8 compounds it is materials like cadmium selenite, cadmium telluride and so on, zinc sulphide, usually sulphur selenium, tellurium form the sixth group, so cadmium, zinc etcetera are in the second group. So, forming compounds of this kind, so these are the two-six compound semiconductors. These also have similar crystal structure. You also have classes the compound semiconductors prepared in glass c form chalcogens, the sulphur selenium solarium are known as chalcogens and therefore, these are known also has chalcogenide glasses. So, preparing glassy form they are the class called the semiconducting glasses they have also acquired a lot of technological importance. So, that is regarding the basic structure and basic chemistry chemical and nature of these various kinds of semiconductor now we also have two important classes of semiconductors. (Refer Slide Time: 14:44) There are one is known as intrinsic semiconductor, second-class is extrinsic or doped semiconductor, because we have seen from our discussion of the energy band structure that the band structure electronic structure consist of an occupied valence band and an unoccupied conduction band, and the energy gap is rather low it is of the order of one electron volt say. So, the energy gap is such that it is sufficiently small for carriers to be a as already discuss, carriers can be excited across this the energy gap even thermally by at sufficiently high temperatures.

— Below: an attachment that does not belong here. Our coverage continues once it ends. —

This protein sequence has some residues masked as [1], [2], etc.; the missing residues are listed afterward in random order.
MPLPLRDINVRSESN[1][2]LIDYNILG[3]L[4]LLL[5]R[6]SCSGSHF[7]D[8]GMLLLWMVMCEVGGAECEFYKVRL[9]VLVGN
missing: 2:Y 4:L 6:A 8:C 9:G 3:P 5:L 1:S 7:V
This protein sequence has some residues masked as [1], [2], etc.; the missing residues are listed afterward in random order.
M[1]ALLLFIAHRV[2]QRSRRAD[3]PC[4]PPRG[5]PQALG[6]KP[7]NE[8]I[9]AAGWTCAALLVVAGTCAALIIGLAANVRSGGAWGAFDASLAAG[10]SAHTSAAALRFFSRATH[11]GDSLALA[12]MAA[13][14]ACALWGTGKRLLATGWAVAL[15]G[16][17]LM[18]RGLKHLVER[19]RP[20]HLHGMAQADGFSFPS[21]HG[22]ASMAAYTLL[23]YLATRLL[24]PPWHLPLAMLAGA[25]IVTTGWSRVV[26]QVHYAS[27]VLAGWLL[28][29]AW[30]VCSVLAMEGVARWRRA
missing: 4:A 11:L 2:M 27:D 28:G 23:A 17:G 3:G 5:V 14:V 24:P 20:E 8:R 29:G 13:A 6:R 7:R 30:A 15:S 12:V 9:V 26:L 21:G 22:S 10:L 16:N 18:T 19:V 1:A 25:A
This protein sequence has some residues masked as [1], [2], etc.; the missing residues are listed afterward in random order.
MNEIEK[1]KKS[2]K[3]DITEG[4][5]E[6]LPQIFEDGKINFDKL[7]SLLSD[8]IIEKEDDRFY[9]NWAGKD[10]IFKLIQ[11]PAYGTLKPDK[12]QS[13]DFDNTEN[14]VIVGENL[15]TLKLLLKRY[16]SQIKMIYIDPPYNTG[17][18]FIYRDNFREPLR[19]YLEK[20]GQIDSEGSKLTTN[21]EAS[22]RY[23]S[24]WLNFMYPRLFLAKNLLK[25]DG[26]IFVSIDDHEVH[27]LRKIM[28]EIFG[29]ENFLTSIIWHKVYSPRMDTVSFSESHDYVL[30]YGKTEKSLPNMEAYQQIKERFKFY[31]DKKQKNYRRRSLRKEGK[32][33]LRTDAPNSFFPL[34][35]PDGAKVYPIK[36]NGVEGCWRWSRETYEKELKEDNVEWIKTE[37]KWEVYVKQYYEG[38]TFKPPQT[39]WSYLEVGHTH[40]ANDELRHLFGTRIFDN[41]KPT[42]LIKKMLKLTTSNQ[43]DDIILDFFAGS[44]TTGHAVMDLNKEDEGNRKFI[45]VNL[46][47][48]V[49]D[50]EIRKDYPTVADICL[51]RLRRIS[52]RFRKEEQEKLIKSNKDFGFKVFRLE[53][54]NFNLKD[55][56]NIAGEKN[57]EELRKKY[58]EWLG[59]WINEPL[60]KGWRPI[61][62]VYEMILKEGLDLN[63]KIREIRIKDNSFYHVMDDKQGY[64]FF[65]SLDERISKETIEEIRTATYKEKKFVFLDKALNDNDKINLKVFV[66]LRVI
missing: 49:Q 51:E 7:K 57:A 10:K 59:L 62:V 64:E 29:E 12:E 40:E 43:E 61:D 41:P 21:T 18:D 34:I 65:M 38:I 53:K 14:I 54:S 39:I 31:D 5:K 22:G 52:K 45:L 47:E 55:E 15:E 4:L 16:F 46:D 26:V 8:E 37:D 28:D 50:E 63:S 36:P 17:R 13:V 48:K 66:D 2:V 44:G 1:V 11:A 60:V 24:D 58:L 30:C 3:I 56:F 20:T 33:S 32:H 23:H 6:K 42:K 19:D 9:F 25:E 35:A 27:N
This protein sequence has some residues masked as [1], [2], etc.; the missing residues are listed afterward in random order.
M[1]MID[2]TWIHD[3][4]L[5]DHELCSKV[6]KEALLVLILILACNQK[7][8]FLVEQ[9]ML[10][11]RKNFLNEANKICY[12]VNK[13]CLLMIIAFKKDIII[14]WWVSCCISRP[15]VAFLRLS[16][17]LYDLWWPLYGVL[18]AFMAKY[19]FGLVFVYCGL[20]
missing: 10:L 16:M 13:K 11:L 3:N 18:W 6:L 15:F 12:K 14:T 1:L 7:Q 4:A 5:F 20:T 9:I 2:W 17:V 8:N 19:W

9 (Refer Slide Time: 15:51) For example, room temperature and above, the carriers can be excited thermally some of the carriers. So, the intrinsic conductivity depends on the thermal activation of these carriers across the energy gap. So, then there are is an electron excited into the empty conduction band and a hole left behind in the valence band. Both the electron and hole move in opposite direction producing conduction. So, you have an electronic conduction and if hole conduction in a semiconductor, this is another major difference. So, you have electronic and hole conduction; how do we know this we know these by performing hall effect measurements. This is why in an intrinsic semiconductor, the conduction is produced thermally or by natural means automatically without doing anything by just thermal activation. Whereas, in the case of an extrinsic semiconductor, the electrical properties are controlled by adding impurities in extremely small concentration, so you call that doping, controlled impurities in an extremely pure material. Specific impurities are added we will discuss this later in detail.